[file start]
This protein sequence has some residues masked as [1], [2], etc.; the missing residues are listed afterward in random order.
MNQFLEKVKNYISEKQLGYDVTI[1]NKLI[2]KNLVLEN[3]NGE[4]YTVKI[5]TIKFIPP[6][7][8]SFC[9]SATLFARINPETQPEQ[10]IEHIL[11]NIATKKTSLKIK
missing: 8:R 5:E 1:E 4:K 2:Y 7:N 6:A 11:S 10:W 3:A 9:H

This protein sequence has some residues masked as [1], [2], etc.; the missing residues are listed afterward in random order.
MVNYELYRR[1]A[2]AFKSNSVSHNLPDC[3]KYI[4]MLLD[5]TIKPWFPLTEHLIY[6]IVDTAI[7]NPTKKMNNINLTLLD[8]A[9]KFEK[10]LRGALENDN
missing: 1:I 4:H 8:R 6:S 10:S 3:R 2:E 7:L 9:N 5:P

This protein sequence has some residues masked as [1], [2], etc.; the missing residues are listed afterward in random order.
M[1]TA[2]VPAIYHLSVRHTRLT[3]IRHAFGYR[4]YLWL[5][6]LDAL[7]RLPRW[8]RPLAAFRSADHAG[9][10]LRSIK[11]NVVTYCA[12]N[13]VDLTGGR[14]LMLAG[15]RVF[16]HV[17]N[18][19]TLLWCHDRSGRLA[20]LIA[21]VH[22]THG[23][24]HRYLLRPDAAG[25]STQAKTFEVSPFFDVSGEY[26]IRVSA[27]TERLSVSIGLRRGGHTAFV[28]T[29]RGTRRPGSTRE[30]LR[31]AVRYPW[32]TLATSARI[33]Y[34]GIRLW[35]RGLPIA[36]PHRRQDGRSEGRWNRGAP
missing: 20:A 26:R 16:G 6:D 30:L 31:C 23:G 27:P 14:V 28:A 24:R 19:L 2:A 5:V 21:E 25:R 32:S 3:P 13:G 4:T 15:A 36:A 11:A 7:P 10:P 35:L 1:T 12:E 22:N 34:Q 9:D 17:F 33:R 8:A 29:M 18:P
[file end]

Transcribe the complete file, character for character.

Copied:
This protein sequence has some residues masked as [1], [2], etc.; the missing residues are listed afterward in random order.
MNQFLEKVKNYISEKQLGYDVTI[1]NKLI[2]KNLVLEN[3]NGE[4]YTVKI[5]TIKFIPP[6][7][8]SFC[9]SATLFARINPETQPEQ[10]IEHIL[11]NIATKKTSLKIK
missing: 8:R 5:E 1:E 4:K 2:Y 7:N 6:A 11:S 10:W 3:A 9:H

This protein sequence has some residues masked as [1], [2], etc.; the missing residues are listed afterward in random order.
MVNYELYRR[1]A[2]AFKSNSVSHNLPDC[3]KYI[4]MLLD[5]TIKPWFPLTEHLIY[6]IVDTAI[7]NPTKKMNNINLTLLD[8]A[9]KFEK[10]LRGALENDN
missing: 1:I 4:H 8:R 6:S 10:S 3:R 2:E 7:L 9:N 5:P

This protein sequence has some residues masked as [1], [2], etc.; the missing residues are listed afterward in random order.
M[1]TA[2]VPAIYHLSVRHTRLT[3]IRHAFGYR[4]YLWL[5][6]LDAL[7]RLPRW[8]RPLAAFRSADHAG[9][10]LRSIK[11]NVVTYCA[12]N[13]VDLTGGR[14]LMLAG[15]RVF[16]HV[17]N[18][19]TLLWCHDRSGRLA[20]LIA[21]VH[22]THG[23][24]HRYLLRPDAAG[25]STQAKTFEVSPFFDVSGEY[26]IRVSA[27]TERLSVSIGLRRGGHTAFV[28]T[29]RGTRRPGSTRE[30]LR[31]AVRYPW[32]TLATSARI[33]Y[34]GIRLW[35]RGLPIA[36]PHRRQDGRSEGRWNRGAP
missing: 20:A 26:R 16:G 6:D 30:L 31:C 23:G 27:P 14:V 28:A 24:R 19:L 2:A 5:V 21:E 25:R 32:S 3:P 13:G 4:T 15:A 36:A 11:A 7:P 10:P 35:L 1:T 12:E 22:N 34:Q 9:D 17:F 33:R 8:A 29:M 18:P